Only $260 For World’s Most Expensive Chocolate Bar

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Only $260 For World’s Most Expensive Chocolate Bar

Aficionados argue gourmet chocolate should be appreciated like fine whiskey or wine

Some people take their chocolate very seriously. To true chocolate aficionados, chocolate is more than a delicious snack or dessert, it is a gustatory experience nonpareil. Chocolate aficionados will travel the world to taste the best chocolate, and will laugh at those who enjoy mass-produced “gourmet dark chocolate”, while they themselves are reveling in single-source hyper-gourmet chocolate bar that elevates their palate and enhances their spiritual well-being.

To’ak chocolate, which translates to ‘earth’ and ‘tree’ in ancient Ecuadorian dialects, is made for true chocophiles. Read on to learn more about this truly amazing world’s most expensive chocolate.

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Other chocolates on the market may have higher price tags than To’ak, but the firm states that their chocolate bar is the most expensive pure chocolate available anywhere in the world (i.e., all those other wannabes add other expensive ingredients like gold flakes or truffles to their chocolate products).

$260 is a pittance to pay for the experience

$260 is a small price to pay for a true chocolate connoisseur, especially when it comes to experiencing the best of the best. Of note, To’ak chocolate bar is certified organic and is made with certified fair trade cacao beans. Only 574 bars have been produced to date.

The cacao beans used in To’ak chocolate come famed Arriba region, in Piedra de Plata, a valley cut off from the rest of the country by road until 1990. The  100-120 year-old trees found here pre-date the genetic hybridization of cacao that occurred in the wake of the 1916 outbreak of Witch’s Broom disease, and offer cacao beans of unparalleled richness and flavor.

Labor intensive process for world’s most expensive chocolate bar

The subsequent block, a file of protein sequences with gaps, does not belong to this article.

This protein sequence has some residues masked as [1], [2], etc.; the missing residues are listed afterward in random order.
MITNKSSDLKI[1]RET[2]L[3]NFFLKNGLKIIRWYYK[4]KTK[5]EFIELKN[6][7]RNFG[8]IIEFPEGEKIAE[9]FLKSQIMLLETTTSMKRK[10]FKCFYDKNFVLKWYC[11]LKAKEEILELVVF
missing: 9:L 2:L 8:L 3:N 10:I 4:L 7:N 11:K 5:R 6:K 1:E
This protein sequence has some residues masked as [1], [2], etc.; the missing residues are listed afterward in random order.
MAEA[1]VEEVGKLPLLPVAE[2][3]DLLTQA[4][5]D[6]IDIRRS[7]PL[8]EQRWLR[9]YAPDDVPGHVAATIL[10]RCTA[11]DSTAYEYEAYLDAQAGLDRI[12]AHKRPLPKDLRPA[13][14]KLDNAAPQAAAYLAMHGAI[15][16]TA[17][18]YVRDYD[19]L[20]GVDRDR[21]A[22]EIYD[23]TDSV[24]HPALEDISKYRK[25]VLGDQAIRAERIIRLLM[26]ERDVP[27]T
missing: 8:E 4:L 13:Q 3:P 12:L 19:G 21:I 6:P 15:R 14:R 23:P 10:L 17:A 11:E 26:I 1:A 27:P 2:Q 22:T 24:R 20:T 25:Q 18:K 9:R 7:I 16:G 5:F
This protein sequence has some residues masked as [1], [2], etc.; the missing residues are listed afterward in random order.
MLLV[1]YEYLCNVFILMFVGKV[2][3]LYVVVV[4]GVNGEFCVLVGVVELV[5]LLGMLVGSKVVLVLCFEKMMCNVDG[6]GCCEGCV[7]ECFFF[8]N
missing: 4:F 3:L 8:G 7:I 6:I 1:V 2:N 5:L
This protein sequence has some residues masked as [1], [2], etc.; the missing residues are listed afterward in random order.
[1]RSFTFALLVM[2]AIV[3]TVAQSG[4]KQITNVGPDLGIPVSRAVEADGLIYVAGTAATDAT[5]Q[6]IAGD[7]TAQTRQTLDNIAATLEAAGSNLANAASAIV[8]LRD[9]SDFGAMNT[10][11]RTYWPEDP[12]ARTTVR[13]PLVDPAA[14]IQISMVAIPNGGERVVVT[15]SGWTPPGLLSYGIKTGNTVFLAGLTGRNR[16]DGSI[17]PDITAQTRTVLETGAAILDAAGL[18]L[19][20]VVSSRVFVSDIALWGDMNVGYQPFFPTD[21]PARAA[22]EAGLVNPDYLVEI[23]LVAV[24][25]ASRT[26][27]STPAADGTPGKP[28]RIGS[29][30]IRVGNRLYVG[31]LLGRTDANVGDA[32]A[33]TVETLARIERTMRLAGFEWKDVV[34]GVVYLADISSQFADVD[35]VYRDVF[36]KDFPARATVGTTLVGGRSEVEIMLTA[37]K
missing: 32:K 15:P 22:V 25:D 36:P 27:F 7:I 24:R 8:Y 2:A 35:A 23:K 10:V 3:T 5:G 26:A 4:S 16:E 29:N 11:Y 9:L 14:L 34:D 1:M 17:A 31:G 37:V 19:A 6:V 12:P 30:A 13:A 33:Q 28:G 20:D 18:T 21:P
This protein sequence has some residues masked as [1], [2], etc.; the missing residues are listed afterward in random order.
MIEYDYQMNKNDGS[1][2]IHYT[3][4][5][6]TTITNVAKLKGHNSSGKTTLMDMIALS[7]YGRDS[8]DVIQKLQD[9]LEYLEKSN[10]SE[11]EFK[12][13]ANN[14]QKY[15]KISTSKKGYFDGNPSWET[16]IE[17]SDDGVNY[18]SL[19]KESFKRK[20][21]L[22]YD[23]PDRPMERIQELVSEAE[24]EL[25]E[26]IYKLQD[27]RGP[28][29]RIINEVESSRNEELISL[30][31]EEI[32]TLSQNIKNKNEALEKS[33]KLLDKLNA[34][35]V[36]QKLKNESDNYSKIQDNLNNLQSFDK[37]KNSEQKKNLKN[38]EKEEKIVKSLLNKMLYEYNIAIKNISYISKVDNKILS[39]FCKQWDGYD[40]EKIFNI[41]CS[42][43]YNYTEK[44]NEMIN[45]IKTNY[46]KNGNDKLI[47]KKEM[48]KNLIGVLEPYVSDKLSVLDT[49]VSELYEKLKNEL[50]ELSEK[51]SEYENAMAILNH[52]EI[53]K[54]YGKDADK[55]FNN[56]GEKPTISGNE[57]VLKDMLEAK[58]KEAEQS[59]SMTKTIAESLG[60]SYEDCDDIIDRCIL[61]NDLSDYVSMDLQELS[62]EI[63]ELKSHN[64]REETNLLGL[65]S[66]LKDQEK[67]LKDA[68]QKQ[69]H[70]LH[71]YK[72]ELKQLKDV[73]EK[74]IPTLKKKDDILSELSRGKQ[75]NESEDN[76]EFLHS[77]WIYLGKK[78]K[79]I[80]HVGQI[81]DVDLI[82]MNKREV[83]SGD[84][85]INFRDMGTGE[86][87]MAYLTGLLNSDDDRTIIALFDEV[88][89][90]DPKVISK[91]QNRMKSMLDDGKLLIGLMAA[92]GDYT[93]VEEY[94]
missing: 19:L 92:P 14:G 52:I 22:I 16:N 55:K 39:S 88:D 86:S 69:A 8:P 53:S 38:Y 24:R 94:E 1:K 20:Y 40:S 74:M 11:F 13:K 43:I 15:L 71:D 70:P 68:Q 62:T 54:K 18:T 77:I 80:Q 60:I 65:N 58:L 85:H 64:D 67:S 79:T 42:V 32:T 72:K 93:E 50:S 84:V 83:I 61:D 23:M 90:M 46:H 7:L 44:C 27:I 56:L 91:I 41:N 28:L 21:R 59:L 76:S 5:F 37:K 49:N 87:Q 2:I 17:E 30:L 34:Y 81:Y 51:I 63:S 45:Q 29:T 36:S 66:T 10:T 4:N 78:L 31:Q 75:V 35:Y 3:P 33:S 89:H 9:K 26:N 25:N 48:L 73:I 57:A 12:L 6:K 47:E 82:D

The creators of this amazing chocolate say one key reason for To’ak’s sky-high price tag is that 95% of chocolate is made using mass-produced beans, whereas To’ak chocolate comes from the less than 5% of the cacao bean crop every year that makes the cut as fine grade cacao.

The firm also notes that every step involved in making the 81% cacao-mass bar is exacting and time-consuming, and it requires a mind-boggling 36 steps to produce each the bar.

The finest, top quality cacao seeds are harvested from the hills of coastal Ecuador, and then after winnowing down to the absolute most choice beans, they are fermented and turned into liquid chocolate.

The incredibly rich liquid chocolate is then hand-molded into a bar and a hand-selected, hand-measured cacao bean is placed in the center.

To be eaten with wooden tongs

To’ak is best eaten using wooden tongs, or a similar utensil, so that you can best perceive the aroma of the chocolate bar on the nose.

Statement from To’ak co-founder

Jerry Toth, the co-founder of To’ak, notes that their approach to chocolate is all about quality. “We make chocolate with the same care and precision as we know it from fine wine and premium small batch whiskey.”

Carl Schweizer, co-founder of To’ak, continued to say: “It is the most expensive pure dark chocolate in the world without any fancy stuff like gold leaves or diamonds in it to increase its value. We produce our chocolate in the country of origin and focus a single origin that sums only 14 small farmers. Being so small permits us to be 100% involved in absolutely every step of making chocolate: from earth to tree to bean to bar.”

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